Vermont Mother Receives Face Transplant in Boston
Brigham and Women's Hospital in Boston, MA performed its fifth face transplant within the span of four years. Carmen Blandin Tarleton, a 44-year-old mother of two, received a full facial transplant earlier this month after being attacked by her ex-husband in 2007. Tarleton, a registered nurse from Vermont, was drenched with lye, an alkaline solution that burned over 80 percent of Tarleton's body. She was not expected to survive the burns, but after extensive care, she got the treatment she needed to move on with her life.
Dr. Bodhan Pomahac headed the team of 30 physicians, nurses, anesthesiologists and technicians. The team, known for its success with face transplants, spent 15 hours in surgery repairing and replacing facial skin from the nose and lips, facial muscles, arteries and nerves. They used a donor's facial skin and tissues for this long process. Tarleton is currently recovering from the extensive surgery and more details regarding her condition and surgery will be provided by the hospital shortly.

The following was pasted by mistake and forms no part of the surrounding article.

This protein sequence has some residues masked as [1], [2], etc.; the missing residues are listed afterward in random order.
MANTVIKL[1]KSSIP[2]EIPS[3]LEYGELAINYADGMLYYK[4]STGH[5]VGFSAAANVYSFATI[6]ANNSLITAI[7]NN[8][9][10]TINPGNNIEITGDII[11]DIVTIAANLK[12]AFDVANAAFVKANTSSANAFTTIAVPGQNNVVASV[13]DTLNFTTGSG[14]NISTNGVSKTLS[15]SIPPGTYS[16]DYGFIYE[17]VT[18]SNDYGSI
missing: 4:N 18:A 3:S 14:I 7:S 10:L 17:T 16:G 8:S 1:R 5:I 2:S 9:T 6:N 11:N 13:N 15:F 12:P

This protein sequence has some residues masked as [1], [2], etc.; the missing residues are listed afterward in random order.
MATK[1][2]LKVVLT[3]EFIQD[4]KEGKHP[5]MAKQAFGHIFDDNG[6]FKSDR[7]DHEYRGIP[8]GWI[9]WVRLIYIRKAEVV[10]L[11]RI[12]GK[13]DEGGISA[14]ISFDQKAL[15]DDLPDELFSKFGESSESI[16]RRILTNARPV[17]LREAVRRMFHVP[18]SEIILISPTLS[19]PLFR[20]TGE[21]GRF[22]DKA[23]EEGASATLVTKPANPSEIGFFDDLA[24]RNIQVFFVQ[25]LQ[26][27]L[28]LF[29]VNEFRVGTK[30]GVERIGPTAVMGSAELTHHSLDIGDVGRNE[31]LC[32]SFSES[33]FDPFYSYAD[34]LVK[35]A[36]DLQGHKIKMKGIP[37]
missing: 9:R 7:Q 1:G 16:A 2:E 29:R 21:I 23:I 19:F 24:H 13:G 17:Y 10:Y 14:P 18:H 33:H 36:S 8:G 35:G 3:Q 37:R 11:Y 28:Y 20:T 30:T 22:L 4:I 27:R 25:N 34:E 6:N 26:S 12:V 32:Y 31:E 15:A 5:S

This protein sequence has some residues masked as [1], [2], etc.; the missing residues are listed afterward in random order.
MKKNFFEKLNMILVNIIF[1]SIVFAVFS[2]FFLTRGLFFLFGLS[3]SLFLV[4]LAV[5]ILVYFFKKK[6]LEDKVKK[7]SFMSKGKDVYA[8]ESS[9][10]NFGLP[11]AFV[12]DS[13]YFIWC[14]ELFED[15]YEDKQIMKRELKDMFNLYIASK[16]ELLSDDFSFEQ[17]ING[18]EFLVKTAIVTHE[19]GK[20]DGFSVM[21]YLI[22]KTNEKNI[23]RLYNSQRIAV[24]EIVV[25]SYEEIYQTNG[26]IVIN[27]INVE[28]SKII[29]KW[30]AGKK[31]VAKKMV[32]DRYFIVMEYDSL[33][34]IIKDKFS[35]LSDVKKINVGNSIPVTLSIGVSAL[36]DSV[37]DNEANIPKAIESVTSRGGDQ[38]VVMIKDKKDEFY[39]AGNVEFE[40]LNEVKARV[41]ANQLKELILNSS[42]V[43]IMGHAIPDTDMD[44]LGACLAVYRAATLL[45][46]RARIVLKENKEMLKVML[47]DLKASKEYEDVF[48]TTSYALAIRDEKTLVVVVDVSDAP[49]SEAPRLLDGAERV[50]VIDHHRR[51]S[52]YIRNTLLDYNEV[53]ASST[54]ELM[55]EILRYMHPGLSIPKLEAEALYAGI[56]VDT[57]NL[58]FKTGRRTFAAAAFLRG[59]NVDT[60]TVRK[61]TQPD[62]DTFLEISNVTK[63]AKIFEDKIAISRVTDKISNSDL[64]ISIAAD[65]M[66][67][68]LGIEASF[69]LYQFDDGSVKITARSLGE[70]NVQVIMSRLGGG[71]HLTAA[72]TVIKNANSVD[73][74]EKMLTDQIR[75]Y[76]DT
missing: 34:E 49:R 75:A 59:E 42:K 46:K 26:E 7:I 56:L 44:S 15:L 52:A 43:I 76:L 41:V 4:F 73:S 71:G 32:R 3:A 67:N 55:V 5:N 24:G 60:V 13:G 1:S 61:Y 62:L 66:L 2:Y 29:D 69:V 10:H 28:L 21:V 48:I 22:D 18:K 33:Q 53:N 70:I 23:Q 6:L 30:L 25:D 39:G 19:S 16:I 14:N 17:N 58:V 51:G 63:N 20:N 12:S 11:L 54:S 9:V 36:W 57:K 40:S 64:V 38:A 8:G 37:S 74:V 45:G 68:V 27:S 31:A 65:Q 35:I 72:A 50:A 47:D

The Brigham and Women's Hospital was the first hospital within the new England area to perform a face transplant and the second hospital in the United States to take on a facial transplant surgery. The first transplant at the hospital was a partial facial transplant for Jim Maki in April 2009. Maki's face was severely burned after falling onto an electrical rail at the Boston subway station. Maki's surgery was 17 hours long as Dr. Pomahac and his team of 35 specialists worked on repairing core areas of the face.
Dr. Pomahac was the first doctor in the United States and the third overall in the world to perform a full facial transplant. The patient, Dallas Wiens was burned by a high voltage wire in 2008. After numerous tests and procedures, Wiens was considered a good candidate for a facial transplant. Wiens had lost his eyesight, lips, nose, and eyebrows during the incident. In March 2011, Dr. Pomahac and a team of 30 medical professionals successfully repaired Wiens' face, giving him his sense of smell back. After the 15 hour-long surgery, Wiens' eyesight could not be recovered but the surgery was groundbreaking for future burn patients.